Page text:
Oregon’s Democratic Gov. Kate Brown leads her Republican challenger Rep. Knute Buehler by 3 percentage points in a new poll released Wednesday.
No, the two are in an indistinguishable statistical tie. The Oregonian’s fiction writer even says as much later on:
Brown’s lead is within the margin of error of plus or minus 3.7 percentage points, meaning it’s possible she could pull off a more decisive win or lose to Buehler.
The only legitimate finding is that the two are statistically tied and we do not know which is ahead of the other. Creative news writers make this mistake every week, however. We’ve written about it before.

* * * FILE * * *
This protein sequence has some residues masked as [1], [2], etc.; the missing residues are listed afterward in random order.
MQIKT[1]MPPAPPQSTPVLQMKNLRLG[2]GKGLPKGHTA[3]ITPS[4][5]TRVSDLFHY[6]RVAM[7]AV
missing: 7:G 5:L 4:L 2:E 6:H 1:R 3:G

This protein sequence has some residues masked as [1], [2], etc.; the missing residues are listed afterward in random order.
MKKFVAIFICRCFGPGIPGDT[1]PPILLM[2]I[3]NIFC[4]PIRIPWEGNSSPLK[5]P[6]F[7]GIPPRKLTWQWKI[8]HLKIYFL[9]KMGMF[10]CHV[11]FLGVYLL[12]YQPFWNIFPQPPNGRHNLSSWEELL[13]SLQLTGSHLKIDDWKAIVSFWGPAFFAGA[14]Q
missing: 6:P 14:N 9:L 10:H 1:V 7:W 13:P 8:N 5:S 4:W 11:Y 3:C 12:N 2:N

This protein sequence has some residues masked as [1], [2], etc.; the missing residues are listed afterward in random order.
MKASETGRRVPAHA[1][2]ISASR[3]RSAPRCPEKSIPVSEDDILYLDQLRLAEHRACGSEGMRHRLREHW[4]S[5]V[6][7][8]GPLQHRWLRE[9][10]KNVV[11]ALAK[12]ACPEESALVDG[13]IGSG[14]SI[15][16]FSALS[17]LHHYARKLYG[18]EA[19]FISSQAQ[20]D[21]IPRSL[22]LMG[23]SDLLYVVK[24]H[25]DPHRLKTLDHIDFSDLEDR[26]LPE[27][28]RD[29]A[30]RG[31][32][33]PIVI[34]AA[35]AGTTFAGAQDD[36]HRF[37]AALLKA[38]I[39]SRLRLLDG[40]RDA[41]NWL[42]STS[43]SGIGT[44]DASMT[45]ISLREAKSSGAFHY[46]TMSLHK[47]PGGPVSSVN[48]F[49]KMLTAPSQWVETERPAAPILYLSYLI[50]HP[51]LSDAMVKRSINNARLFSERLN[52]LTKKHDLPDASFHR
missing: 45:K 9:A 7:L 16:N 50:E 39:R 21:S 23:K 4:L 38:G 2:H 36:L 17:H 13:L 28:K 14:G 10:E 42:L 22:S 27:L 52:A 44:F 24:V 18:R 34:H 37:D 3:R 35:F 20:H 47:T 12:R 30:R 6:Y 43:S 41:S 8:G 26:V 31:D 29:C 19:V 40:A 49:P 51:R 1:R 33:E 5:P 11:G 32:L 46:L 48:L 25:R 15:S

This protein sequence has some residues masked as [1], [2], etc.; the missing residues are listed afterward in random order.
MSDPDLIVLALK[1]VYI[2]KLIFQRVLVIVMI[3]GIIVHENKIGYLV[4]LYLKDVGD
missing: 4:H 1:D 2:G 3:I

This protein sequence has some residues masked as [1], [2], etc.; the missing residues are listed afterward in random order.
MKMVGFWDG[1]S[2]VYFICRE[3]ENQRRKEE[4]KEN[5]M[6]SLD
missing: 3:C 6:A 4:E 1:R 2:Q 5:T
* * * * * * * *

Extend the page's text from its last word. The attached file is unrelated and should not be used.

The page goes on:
The other legitimate finding is that reporters should never, ever be left in the room, alone, with a number.
Polls largely measure the effectiveness of prior propaganda and publishing their result reinforces the desired message. False reporting on the outcome of a poll, as the Oregonian has done here, is also propaganda messaging.
Another trick is to forecast the election outcome with, say, 75% likelihood of candidate X beating candidate Y. This is just speculation. Pundits can make these forecasts to generate a “Get on the bandwagon” effect – many will want to associate with the expected winner. Yet the pundit has also given themselves a large “out” by saying “I could be wrong” (25%). Forecasts like these are meaningless but they do sound persuasive, don’t they?